Motorola and LG have jumped on the wearable tech bandwagon, announcing new Moto 360 and G Watch smartwatches moments after Google unveiled its new Android Wear operating system (OS).
Details about the Motorola Moto 360 (pictured left) and LG G Watch (below) remain vague, though both companies have confirmed the devices will be powered by Google's wearable tech-focused Android Wear OS.
This means the watches will include a number of productivity services including an "OK Google" voice command feature. Motorola said Android Wear will make the Moto 360 one of the most advanced smartwatches ever made.
The firm said in a blog post: "Just say ‘OK Google' to ask questions like who won the Stanford vs New Mexico game or what time your flight leaves, or to get stuff done like scheduling an appointment, sending a text, setting an alarm or taking a note."
LG president Dr Jong-seok Park was similarly positive about Android Wear, promising the new G Watch will be the firm's most advanced yet.
"The opportunity to work with Google on [the] LG G Watch was the perfect chance for LG to really pull out all stops in both design and engineering," he said.
"With the LG G Watch, LG is continuing the milestones we've set in wearables following in the footsteps of the world's first 3G Touch Watch Phone in 2009 and the Prada Link in 2008. We're confident that a well-designed device has the potential to take the smart wearable market by storm."
As well as the "OK Google" feature, the use of Android Wear means the two smartwatches will also function as controls for a number of other devices, including smart TVs, smartphones and tablets.
Android Wear is also confirmed to feature advanced biometric data-collection powers, with Google listing it as having "the ability to better monitor your health and fitness."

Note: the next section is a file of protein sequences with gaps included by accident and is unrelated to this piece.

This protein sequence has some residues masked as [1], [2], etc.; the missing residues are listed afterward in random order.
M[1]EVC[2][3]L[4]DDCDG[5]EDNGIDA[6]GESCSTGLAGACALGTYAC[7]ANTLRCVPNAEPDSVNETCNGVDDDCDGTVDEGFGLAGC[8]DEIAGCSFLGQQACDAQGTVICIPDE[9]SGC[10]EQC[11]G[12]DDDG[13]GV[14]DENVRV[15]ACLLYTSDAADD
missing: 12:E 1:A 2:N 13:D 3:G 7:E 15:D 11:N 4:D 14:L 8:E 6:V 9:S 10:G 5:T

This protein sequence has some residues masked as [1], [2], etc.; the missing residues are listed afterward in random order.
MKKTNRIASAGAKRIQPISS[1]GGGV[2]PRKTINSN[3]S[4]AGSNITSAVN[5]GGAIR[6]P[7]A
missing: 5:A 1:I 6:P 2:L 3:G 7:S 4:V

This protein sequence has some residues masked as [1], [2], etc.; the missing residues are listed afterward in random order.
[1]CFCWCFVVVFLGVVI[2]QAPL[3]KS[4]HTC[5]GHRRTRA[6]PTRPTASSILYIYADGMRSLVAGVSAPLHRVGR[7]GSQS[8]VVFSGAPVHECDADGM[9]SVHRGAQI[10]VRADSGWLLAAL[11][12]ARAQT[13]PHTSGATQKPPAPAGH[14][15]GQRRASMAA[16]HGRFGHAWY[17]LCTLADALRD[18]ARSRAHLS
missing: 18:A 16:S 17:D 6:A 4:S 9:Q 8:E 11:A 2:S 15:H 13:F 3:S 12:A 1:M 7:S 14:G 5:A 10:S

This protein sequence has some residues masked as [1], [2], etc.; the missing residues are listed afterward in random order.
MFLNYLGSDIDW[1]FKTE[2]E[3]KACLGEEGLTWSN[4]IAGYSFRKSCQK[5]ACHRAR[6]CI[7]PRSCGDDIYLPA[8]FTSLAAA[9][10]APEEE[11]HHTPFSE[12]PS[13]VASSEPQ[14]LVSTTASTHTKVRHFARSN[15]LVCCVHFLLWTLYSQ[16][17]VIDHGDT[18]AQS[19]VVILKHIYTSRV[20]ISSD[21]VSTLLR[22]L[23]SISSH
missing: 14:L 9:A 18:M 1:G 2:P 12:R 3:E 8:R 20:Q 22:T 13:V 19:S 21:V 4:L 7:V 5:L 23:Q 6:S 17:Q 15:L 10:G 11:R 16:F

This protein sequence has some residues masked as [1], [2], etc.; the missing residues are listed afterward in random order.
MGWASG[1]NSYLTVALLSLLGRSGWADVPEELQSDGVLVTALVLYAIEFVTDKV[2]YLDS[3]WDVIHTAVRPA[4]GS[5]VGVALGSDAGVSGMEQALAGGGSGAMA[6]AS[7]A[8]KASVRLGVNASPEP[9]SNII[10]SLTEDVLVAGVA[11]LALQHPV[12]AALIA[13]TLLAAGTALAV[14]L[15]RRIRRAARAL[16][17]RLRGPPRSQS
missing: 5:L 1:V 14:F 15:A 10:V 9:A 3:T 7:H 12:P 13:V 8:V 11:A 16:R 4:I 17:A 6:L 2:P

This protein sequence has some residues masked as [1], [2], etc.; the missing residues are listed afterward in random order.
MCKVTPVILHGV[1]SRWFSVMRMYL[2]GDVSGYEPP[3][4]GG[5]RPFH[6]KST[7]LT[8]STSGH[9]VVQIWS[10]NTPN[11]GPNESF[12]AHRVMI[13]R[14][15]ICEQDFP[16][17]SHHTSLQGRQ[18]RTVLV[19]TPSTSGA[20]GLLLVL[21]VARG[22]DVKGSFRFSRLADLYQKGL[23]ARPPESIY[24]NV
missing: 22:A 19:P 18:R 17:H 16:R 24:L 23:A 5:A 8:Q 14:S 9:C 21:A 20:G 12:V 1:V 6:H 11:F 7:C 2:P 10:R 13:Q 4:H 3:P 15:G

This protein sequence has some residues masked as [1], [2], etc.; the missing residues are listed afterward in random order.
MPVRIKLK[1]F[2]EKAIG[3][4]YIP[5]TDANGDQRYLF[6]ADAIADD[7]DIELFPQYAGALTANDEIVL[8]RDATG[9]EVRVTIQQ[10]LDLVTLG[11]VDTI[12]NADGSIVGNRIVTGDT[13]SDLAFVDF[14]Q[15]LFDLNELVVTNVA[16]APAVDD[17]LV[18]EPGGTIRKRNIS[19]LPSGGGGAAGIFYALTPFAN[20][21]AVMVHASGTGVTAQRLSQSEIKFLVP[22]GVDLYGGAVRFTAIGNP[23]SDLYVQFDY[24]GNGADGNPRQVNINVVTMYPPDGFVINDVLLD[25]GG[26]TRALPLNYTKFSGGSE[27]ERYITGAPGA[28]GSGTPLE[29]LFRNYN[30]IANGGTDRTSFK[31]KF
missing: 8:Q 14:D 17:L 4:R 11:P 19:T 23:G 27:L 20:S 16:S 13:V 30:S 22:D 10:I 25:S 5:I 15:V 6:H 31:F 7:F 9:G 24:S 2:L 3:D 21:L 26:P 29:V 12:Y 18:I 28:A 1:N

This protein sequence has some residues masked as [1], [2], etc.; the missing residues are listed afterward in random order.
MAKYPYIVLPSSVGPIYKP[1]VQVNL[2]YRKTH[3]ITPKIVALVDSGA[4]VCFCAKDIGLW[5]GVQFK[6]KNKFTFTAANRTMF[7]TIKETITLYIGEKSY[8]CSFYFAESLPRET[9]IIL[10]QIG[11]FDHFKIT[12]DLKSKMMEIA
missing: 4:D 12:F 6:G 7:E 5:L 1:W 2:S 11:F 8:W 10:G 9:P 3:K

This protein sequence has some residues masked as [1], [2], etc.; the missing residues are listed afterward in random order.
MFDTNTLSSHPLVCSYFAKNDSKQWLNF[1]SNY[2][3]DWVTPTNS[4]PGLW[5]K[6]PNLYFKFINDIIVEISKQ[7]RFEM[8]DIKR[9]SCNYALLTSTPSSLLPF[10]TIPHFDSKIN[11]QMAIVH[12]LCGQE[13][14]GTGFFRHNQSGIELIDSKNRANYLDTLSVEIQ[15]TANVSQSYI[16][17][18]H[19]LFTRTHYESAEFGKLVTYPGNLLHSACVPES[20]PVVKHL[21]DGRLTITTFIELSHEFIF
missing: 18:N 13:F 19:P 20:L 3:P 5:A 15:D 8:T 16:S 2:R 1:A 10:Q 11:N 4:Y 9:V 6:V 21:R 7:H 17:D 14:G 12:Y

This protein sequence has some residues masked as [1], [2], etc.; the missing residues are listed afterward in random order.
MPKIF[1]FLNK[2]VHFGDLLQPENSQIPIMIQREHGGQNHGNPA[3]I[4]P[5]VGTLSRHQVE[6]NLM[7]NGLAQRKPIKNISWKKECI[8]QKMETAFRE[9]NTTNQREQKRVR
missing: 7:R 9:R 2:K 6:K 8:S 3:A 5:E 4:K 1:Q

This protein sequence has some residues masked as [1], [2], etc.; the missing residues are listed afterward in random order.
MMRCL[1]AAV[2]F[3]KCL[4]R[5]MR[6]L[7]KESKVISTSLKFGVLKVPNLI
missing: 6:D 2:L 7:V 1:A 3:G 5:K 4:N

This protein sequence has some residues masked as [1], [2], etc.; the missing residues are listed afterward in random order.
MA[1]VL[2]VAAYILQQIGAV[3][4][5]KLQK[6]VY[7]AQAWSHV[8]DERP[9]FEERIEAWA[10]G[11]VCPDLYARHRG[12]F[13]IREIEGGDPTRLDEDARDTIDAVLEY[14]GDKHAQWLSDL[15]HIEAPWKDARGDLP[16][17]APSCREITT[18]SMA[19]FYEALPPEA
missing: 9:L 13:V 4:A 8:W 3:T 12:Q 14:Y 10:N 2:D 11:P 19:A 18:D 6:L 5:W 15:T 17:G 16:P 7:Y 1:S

However, this data collection could prove a concern for some security-conscious users. Many security experts have since warned that wearable smart devices will provide intelligence agencies and criminal groups another way to collect people's personal information.
For a more robust breakdown of the security concerns around wearable tech and the Internet of Things check out V3's sister site The INQUIRER.
The INQUIRER is running a debate this week on the rise of the Internet of Things that is powering wearable technology development. We'd like to hear your views on whether the Internet of Things will kill privacy, or whether user data collected by smart devices will be adequately protected. You can vote for or against these propositions here.
The Moto 360 is due to arrive in the US this summer, while the G Watch will arrive in the US sometime in Q2. Neither company confirmed a UK release date yet, despite a request for this information from V3.
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